The Marine Farming Impacts Group (MFIG) seeks stronger regulations and penalties for breach of consent conditions by marine farmers in Golden Bay.

MFIG and many Golden Bay community members are concerned with the growth of marine farming activities and the associated impacts for residents, visitors and wildlife in the Bay.

The outstanding natural character <> of Golden Bay is why many people choose to live and visit this amazing area of New Zealand. It must be protected from industrial impacts.

Check out the survey at Marine Farming Impacts NZ

<> on Facebook, look for the ‘Survey’ tab, like the page and share with others.

The following list of eight marine farming issues are what MFIG would like implemented in Golden Bay.

1. Restricted operating hours for commercial vessels (7.30 AM – 7.30 PM) to reduce noise impacts for people and other creatures.

2. Register for commercial vessels leaving and entering the port. This provides evidence of which vessel is making excessive noise.

3. Close monitoring of the industry by Council (at the cost of industry). Monitoring to include waste clean ups, recording of lost gear
and recovered gear. Results of monitoring to be made publicly available to ensure accountability.

4. Review of mussel farming consent conditions and *stronger penalties* for breaching the conditions, e.g. noise, waste


including micro-plastics. As far as we are aware, there have been no penalties imposed on the industry for breaching consent conditions.

5. Yearly survey of residents and visitors to establish the extent of industry impacts (costs covered by the mussel farming industry).

6. Further investigation into reducing mussel boat noise, light spill and waste to be driven by Council specialist staff (at the cost of industry). Currently the marine farming industry seems to be self-monitoring which looks to be failing.

7. Marine Farming Industry to use natural fibre rope and cord instead of plastic based equipment and to be fined for loss of plastic floats into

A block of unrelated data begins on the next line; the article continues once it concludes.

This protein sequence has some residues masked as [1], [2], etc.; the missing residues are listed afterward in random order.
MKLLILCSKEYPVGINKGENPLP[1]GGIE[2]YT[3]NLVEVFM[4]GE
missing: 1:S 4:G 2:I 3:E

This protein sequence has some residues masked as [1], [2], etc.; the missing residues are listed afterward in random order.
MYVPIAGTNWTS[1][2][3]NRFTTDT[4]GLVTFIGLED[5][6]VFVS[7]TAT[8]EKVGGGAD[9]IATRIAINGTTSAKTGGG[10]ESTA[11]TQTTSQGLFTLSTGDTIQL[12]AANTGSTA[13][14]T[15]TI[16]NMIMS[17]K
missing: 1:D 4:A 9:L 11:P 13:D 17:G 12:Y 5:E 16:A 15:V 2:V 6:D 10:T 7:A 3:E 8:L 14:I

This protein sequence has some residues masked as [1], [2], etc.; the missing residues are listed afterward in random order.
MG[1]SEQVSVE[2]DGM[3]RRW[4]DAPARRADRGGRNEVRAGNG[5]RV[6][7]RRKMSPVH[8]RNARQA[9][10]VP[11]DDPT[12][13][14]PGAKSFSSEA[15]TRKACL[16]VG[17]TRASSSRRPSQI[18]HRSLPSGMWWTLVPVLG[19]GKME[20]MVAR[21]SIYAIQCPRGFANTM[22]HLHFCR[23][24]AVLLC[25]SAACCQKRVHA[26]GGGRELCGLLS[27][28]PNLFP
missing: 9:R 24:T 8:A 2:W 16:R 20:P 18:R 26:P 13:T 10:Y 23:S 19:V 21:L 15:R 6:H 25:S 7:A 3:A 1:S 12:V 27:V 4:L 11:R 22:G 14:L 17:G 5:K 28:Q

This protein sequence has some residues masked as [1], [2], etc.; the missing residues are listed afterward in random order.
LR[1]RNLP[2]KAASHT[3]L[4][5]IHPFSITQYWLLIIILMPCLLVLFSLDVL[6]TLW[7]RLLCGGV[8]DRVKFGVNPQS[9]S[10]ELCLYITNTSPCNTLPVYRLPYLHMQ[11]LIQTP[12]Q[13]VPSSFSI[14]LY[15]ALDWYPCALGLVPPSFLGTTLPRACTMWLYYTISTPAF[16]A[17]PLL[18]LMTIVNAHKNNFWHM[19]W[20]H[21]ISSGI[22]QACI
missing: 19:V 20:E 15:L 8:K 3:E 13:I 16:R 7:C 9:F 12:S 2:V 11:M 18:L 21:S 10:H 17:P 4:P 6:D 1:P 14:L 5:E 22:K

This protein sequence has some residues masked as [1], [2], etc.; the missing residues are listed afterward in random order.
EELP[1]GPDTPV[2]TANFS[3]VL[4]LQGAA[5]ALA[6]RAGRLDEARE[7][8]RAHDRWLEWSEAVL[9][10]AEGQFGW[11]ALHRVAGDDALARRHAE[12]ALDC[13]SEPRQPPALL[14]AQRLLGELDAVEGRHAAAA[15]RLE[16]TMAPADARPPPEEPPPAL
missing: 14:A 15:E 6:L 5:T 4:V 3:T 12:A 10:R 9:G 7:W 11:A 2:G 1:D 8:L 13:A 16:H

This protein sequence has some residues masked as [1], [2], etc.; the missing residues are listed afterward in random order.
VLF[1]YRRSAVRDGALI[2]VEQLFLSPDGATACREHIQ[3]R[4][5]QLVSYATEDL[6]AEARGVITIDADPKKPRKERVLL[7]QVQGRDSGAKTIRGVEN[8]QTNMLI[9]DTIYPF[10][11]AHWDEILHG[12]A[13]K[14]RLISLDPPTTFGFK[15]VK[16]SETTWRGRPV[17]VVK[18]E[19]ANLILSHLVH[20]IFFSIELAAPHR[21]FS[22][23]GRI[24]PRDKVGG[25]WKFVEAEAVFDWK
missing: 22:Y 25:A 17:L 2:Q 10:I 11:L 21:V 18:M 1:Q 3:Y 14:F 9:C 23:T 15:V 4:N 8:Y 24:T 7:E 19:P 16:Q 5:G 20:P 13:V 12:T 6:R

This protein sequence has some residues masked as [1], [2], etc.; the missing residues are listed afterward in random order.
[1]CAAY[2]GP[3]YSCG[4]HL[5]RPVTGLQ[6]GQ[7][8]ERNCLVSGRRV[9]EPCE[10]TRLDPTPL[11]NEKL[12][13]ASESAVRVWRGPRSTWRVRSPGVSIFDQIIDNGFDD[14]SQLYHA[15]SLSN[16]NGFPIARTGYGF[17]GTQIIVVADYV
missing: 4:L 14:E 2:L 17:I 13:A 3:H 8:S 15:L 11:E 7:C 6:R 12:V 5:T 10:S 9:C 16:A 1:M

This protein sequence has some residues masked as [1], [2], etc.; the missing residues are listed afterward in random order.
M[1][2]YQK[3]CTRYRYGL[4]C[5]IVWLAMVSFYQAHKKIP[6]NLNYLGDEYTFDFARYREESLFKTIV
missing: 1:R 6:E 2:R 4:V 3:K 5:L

the marine environment.

8. Council to work closely with the Golden Bay community on these matters using an Ecosystem Based Management (EBM) approach <>

The Mussel Farming Impacts Group would like the Council and the marine farming industry to engage with community stakeholders using an Ecosystem Based Management <> approach.

This approach could be defined as *‘an inclusive and holistic way to manage competing uses for the marine environments we value’.***

The National Science Challenge – Sustainable Seas website shows 7 Ecosystem Based Management Principles for EBM.

These are:

*Human activities*

Humans, along with their multiple uses and values for the marine environment, are part of the ecosystem.

*Collaborative decision-making*

Collaborative, co-designed and participatory decision making processes involving all interested parties


Based on science and mātauranga Māori, and informed by community values and priorities.


Marine environments, and their values and uses, are safeguarded for future generations


Flexible, adaptive management, promoting appropriate monitoring, and acknowledging uncertainty


Place and time specific, recognising all ecological complexities and connectedness, and addressing cumulative and multiple stressors


Governance structures that provide for Treaty of Waitangi partnership, tikanga and mātauranga Māori.